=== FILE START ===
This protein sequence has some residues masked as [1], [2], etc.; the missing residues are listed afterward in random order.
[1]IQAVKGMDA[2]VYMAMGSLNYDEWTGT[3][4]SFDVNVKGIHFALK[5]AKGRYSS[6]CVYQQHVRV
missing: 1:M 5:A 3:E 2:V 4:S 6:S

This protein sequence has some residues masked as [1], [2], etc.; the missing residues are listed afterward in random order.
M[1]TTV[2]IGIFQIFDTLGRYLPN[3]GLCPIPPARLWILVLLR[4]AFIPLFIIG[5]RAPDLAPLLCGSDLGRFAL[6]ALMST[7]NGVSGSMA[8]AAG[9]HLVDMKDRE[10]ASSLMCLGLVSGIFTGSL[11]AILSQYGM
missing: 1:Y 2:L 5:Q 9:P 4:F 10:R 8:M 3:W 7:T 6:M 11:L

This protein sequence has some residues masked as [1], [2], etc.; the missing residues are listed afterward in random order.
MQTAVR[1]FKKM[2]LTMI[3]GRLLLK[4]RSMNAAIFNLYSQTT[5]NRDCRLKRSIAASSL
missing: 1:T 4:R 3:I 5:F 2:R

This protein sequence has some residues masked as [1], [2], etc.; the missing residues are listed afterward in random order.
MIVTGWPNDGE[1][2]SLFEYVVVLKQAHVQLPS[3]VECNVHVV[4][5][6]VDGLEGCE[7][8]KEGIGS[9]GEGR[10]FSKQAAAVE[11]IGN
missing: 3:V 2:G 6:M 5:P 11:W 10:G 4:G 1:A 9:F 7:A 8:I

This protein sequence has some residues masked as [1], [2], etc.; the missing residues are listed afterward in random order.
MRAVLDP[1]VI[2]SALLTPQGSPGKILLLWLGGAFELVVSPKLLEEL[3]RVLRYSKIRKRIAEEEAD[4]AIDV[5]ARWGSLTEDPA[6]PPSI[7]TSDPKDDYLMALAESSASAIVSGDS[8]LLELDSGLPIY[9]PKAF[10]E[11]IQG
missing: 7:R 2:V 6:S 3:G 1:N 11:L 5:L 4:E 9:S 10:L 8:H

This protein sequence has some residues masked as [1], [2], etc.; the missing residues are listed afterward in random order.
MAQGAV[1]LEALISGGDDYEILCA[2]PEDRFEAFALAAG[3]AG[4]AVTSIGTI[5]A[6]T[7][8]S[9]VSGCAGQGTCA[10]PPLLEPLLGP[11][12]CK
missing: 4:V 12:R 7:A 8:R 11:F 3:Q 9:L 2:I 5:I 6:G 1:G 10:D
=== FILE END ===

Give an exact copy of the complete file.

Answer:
This protein sequence has some residues masked as [1], [2], etc.; the missing residues are listed afterward in random order.
[1]IQAVKGMDA[2]VYMAMGSLNYDEWTGT[3][4]SFDVNVKGIHFALK[5]AKGRYSS[6]CVYQQHVRV
missing: 1:M 5:A 3:E 2:V 4:S 6:S

This protein sequence has some residues masked as [1], [2], etc.; the missing residues are listed afterward in random order.
M[1]TTV[2]IGIFQIFDTLGRYLPN[3]GLCPIPPARLWILVLLR[4]AFIPLFIIG[5]RAPDLAPLLCGSDLGRFAL[6]ALMST[7]NGVSGSMA[8]AAG[9]HLVDMKDRE[10]ASSLMCLGLVSGIFTGSL[11]AILSQYGM
missing: 1:Y 2:L 5:Q 9:P 4:F 10:R 8:M 3:W 7:T 6:M 11:L

This protein sequence has some residues masked as [1], [2], etc.; the missing residues are listed afterward in random order.
MQTAVR[1]FKKM[2]LTMI[3]GRLLLK[4]RSMNAAIFNLYSQTT[5]NRDCRLKRSIAASSL
missing: 1:T 4:R 3:I 5:F 2:R

This protein sequence has some residues masked as [1], [2], etc.; the missing residues are listed afterward in random order.
MIVTGWPNDGE[1][2]SLFEYVVVLKQAHVQLPS[3]VECNVHVV[4][5][6]VDGLEGCE[7][8]KEGIGS[9]GEGR[10]FSKQAAAVE[11]IGN
missing: 3:V 2:G 6:M 5:P 11:W 10:G 4:G 1:A 9:F 7:A 8:I

This protein sequence has some residues masked as [1], [2], etc.; the missing residues are listed afterward in random order.
MRAVLDP[1]VI[2]SALLTPQGSPGKILLLWLGGAFELVVSPKLLEEL[3]RVLRYSKIRKRIAEEEAD[4]AIDV[5]ARWGSLTEDPA[6]PPSI[7]TSDPKDDYLMALAESSASAIVSGDS[8]LLELDSGLPIY[9]PKAF[10]E[11]IQG
missing: 7:R 2:V 6:S 3:G 1:N 11:L 5:L 4:E 9:S 10:L 8:H

This protein sequence has some residues masked as [1], [2], etc.; the missing residues are listed afterward in random order.
MAQGAV[1]LEALISGGDDYEILCA[2]PEDRFEAFALAAG[3]AG[4]AVTSIGTI[5]A[6]T[7][8]S[9]VSGCAGQGTCA[10]PPLLEPLLGP[11][12]CK
missing: 4:V 12:R 7:A 8:R 11:F 3:Q 9:L 2:I 5:I 6:G 1:G 10:D